Egyptian president Abdelfattah el-Sisi is expecting red carpet treatment when he arrives on an official visit to Britain later this year. David Cameron and the Tory government would like us to believe that Sisi’s visit heralds the return of “business as usual” with the military regime. They will talk up trade and investment “opportunities”, while talking down the gross human rights abuses which have taken place under Sisi’s rule. We don’t think that many people in Britain will be fooled. Back in 2011, millions here were inspired to see Egyptians taking to the streets to overthrow a tyrant who was backed by Britain and the US. Now an even more brutal dictator than Mubarak is power, it is more important than ever to show solidarity with all those in Egypt who are still fighting for democracy and social justice.
- Join our campaign to mobilise protests against the dictator’s visit! Email email@example.com to let us know.
- Support the call for the British government to stop licensing equipment for export to the Egyptian military and security forces
Campaign supported by:
Egypt Solidarity Initiative, MENA Solidarity, Platform, Campaign Against Arms Trade, Union Solidarity International, Haldane Society of Socialist Lawyers
Sign the statement against the visit on the Union Solidarity International website.
Why is #Sisinotwelcome? Here are ten good reasons:
- Protesters massacred
According to Human Rights Watch, Sisi bears direct responsibility for the massacre of over 1000 people as security forces cleared protest camps at Raba’a al-Adawiyya and Nahda Squares in August 2013.
- Hundreds condemned to death
Since the military took power in 2013 hundreds have been condemned to death in trials which international human rights organisations say are completely flawed. Now Sisi wants to speed up executions and make the hearing of defence witnesses “optional” for the courts.
- Sexual violence a tool of state repression
Sexual violence is being used by security forces “to eliminate public protest” by targeting detainees with rape, sexual assault and “virginity testing”, according to this recent report.
- Forty thousand jailed
Egyptian human rights organisations documented cases of around 40,000 people who were jailed in the first year alone after the military took power. Prisoners’ rights activists also documented 163 cases of forced disappearances between April and June 2015.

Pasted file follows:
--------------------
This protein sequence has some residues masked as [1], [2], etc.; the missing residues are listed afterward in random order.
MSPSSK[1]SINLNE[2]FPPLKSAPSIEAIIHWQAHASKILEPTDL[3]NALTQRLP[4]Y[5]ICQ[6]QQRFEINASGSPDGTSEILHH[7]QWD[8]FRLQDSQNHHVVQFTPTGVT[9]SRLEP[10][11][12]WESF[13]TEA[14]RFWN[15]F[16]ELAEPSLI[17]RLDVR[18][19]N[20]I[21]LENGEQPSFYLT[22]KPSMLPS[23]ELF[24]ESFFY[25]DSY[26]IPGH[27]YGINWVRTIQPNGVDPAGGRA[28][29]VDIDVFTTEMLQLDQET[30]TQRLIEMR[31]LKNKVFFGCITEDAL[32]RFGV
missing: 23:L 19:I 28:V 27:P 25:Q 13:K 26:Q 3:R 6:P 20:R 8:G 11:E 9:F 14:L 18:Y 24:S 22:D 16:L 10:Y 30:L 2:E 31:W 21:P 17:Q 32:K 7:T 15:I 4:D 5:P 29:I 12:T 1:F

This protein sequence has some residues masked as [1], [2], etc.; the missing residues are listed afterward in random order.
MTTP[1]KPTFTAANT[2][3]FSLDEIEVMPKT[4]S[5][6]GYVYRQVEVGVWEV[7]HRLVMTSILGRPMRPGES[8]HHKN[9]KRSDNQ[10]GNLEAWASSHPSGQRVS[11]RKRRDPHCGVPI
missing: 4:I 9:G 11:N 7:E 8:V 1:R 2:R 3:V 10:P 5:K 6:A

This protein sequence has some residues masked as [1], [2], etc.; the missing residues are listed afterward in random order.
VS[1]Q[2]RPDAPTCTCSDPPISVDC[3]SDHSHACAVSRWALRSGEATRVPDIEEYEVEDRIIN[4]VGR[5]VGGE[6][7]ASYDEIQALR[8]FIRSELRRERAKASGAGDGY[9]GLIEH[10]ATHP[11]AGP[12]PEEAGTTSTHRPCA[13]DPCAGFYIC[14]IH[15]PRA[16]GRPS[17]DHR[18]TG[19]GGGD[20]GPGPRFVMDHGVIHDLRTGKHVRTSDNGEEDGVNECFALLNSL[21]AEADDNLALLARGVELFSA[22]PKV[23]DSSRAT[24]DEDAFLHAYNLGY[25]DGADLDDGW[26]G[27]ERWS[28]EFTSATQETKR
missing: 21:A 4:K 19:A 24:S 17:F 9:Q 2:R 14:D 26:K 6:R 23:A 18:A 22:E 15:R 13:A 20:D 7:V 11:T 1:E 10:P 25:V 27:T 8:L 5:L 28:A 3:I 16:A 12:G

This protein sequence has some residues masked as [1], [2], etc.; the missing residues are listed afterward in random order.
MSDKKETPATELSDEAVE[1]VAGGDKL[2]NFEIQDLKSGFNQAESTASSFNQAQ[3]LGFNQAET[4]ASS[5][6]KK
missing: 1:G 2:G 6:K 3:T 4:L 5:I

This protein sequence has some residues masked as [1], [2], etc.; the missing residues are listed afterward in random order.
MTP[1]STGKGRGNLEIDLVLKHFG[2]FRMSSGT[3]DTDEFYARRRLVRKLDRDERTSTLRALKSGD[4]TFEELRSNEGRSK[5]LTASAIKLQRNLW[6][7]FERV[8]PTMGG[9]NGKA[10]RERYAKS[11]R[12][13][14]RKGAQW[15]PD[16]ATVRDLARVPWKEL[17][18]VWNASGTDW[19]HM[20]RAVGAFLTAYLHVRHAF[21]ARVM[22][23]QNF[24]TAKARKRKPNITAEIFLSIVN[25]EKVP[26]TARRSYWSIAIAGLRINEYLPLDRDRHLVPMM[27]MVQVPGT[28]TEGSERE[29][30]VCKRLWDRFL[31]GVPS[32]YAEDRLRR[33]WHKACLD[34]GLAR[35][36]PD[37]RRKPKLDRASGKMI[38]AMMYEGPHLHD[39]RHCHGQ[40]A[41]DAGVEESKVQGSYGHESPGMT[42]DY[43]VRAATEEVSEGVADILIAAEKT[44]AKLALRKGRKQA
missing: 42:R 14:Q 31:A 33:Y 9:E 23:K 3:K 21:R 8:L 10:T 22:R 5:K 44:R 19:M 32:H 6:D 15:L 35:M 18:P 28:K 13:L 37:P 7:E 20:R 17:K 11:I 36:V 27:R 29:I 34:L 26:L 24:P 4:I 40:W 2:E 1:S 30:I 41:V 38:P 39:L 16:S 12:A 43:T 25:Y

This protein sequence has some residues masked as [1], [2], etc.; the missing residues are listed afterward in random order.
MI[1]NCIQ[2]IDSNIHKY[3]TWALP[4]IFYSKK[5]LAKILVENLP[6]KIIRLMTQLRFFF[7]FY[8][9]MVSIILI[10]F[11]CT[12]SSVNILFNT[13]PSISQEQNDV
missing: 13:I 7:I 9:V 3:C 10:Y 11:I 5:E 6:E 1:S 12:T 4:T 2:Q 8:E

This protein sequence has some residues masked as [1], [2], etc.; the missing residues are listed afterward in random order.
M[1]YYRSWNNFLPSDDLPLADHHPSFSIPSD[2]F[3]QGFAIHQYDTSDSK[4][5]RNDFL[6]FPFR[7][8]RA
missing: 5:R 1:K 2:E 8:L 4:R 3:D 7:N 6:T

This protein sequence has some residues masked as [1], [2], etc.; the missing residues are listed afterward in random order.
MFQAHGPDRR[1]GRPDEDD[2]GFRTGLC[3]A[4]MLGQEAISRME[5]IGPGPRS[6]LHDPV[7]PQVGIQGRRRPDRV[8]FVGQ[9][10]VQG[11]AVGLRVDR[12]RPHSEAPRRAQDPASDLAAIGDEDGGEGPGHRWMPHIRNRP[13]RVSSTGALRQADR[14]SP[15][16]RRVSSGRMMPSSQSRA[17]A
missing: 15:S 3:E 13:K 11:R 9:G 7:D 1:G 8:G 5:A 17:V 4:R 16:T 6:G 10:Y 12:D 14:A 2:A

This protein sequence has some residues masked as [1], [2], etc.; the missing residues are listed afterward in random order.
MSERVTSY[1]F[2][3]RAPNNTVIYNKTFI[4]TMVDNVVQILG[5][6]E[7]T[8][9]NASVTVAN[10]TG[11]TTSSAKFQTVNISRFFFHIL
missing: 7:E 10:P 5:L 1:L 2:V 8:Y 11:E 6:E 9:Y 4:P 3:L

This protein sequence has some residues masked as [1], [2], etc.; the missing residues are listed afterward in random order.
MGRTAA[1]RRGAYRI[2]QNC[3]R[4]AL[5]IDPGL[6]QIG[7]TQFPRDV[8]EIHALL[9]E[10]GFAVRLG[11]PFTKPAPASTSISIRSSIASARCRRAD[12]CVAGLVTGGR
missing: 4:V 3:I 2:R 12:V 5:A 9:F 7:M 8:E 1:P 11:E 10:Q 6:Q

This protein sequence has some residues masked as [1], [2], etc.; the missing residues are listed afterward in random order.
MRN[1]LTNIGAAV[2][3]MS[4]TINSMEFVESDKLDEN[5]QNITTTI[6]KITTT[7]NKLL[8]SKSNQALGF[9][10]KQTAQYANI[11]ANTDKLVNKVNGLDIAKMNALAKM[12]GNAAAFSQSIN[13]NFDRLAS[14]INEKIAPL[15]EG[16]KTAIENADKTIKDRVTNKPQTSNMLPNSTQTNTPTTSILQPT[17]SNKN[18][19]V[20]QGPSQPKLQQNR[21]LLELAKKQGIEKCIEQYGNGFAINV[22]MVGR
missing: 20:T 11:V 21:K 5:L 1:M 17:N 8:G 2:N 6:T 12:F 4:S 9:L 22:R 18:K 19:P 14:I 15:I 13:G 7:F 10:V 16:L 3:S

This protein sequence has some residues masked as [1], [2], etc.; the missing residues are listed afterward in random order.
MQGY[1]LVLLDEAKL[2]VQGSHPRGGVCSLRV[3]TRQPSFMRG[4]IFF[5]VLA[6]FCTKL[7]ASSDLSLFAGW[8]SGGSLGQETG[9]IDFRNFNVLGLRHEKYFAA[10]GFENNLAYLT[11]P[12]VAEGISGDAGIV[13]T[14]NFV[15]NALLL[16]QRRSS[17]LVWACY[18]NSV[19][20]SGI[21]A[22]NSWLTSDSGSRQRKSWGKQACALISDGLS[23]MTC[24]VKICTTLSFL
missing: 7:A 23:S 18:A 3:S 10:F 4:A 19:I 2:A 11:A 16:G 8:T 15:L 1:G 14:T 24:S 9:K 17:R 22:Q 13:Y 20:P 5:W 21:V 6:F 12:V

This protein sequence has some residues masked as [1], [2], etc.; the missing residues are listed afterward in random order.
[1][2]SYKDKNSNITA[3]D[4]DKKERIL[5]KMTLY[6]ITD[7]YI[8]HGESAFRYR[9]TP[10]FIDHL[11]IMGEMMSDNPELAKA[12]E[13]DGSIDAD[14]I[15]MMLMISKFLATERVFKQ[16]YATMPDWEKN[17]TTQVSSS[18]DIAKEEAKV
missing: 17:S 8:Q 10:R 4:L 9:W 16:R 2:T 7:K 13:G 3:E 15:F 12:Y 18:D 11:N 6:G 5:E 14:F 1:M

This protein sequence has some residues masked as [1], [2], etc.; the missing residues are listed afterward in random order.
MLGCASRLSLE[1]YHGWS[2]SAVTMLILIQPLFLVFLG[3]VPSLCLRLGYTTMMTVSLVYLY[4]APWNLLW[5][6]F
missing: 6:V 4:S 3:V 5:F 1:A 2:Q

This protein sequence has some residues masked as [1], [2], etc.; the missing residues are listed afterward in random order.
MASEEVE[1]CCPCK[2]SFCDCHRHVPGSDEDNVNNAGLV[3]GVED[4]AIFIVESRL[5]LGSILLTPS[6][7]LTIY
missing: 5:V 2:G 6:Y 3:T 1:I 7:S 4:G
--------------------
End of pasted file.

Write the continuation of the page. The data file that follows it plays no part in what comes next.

- Torture rife
The ill-treatment of detainees who face beatings, overcrowding and lack of medical care is routine in Egyptian police stations and prisons, and is leading to deaths in custody.
- Strikers shot down
The police and army are using increasing violence to break up workers’ protests and strikes. Cement workers in Al-Arish were fired on by the army in May this year, as they protested against the failure to provide an ambulance to help an injured colleague, and one worker was killed.
- Journalists harassed and detained
Egypt’s prisons hold a record number of journalists. The Committee to Protect Journalists found that 18 were behind bars in June 2015. Those who are not in jail face heavy-handed censorship and intimidation from the authorities.
- Democracy denied
When Sisi took power from Mohamed Morsi in 2013, he ignored calls for early elections, instead rushing through repressive laws to criminalise protest. Egypt’s parliament has not met since 2012 when it was dissolved on the orders of the Supreme Council of the Armed Forces, of which Sisi was a member.
- Opposition outlawed
Opposition groups across the political spectrum have been banned by Sisi’s government, from the Muslim Brotherhood to the 6th April Youth Movement.
- Gaza besieged
Sisi’s regime is a willing partner in the Israeli siege of Gaza. Despite the desperate need for aid to rebuild the Gaza strip, Egypt has barely opened the Rafah crossing at all this year.
What you can do:
- Look out for announcements of activities and events related to the visit on our website and social media channels
- Contact firstname.lastname@example.org if you want to get involved in the campaign
- Pass a resolution in your trade union or student union to support the campaign against the visit
- Take a picture with our #Sisinotwelcome sign and post it to our Facebook page [sisi_sunglasses_notwelcome_poster]
- Sign the statement against executions